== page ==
The Value of Self-Reflection: A Modern Day Twist on an Age-Old Concept

Emma Havighorst ‘16

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When was the last time you reflected on your actions?

Many people comment on how teenagers do not self-reflect nearly enough. There have been countless studies proving this idea, including the most recent Reason-Rupe Poll which displayed that 65% of adults (out of 1000 polled) believe that people aged 18-29 are entitled. These results build up the idea that this generation is truly as self-absorbed and needy as it is accused of being, because its people become so focused on themselves but don’t ever reflect on their actions.

However, there is an underlying fact that adults and researchers sometimes miss. Despite the fact that teenagers usually don’t write diaries anymore, they can self-reflect through other mediums. Diaries are not common in the busy, technology-filled lives that teenagers lead because they find it difficult to make the time to sit down and reflect with a piece of paper and a pen.

If you’re at a loss for expressive ways to reflect that don’t absorb free time, consider less “conventional” forms, such as visual art, performance art, blogging, and vlogging. The benefit in artistic and Internet-based reflection modes is that while they are not directly meant for self-reflection, it happens naturally through the creative process.

Visual arts and performance arts such as music and dance provide the artist with a unique opportunity to express his or her personality, feelings, or just about anything he or she finds important through his or her work. In the moment of creation, the artist expresses what he or she feels, honestly and genuinely representing his or herself. Looking back on old artwork or performances can provide an artist with a physical look into the past to revisit the feelings, situation, or beliefs that his or her art was focused on.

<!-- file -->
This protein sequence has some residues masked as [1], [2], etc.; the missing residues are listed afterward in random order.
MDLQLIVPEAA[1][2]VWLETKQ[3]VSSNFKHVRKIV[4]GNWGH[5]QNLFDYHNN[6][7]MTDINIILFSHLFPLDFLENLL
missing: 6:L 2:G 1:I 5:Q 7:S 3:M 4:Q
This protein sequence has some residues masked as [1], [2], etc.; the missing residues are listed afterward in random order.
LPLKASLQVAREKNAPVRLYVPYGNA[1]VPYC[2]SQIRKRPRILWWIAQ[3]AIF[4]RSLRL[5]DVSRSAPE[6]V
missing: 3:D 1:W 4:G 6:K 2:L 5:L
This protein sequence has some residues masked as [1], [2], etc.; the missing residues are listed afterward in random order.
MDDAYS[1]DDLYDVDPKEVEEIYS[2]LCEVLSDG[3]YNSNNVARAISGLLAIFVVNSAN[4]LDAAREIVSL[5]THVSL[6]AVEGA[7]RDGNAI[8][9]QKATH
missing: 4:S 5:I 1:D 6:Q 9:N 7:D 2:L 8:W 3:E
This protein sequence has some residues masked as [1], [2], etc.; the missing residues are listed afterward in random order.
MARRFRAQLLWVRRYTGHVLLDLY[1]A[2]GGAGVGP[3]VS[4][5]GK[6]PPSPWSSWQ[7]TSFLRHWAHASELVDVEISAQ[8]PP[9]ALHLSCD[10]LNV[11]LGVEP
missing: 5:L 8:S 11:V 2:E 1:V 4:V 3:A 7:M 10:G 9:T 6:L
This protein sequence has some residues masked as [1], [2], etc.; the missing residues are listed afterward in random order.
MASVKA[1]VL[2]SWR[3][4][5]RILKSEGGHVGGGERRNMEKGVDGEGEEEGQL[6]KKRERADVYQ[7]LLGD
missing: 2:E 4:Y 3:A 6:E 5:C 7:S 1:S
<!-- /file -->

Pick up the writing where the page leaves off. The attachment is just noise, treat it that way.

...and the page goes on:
Catherine Metcalfe ‘16 adds that “outlets such as art, dance and music always help me express my feelings. Though words can get a point across, motions or pictures can almost speak louder. These outlets also let me release stress and overall let me rejuvenate after a stressful week.”

Therefore, on top of the ability for future self-reflection, art allows release and reflection in the moment, which is preferable for many people.

The more modern forms of self-reflection consist of blogging and vlogging, amongst others. The difference between the typical methods of self-reflection and the Internet is that the whole world can see blogs or vlogs that are posted online. The most positive aspect of this public forum comes into play when an objective third party can comment on the poster’s life and give an outside perspective. Take caution when reading comments, though, because they can turn negative very easily. This is the risk of using the Internet for self-reflection purposes, but in the end it serves the same purpose as all other forms, which is to allow for current and future reflection.

At the end of the day, all that matters is that people learn about themselves over time and improve overall, both emotionally and mentally. Of course, there is always the bonus of entertainment derived from reading old diary pages or old blog posts. Oscar Wilde elaborated on the subject, remarking, “I never travel without my diary. One should always have something sensational to read on the train.”

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The Value of Self-Reflection: A Modern Day Twist on an Age-Old Concept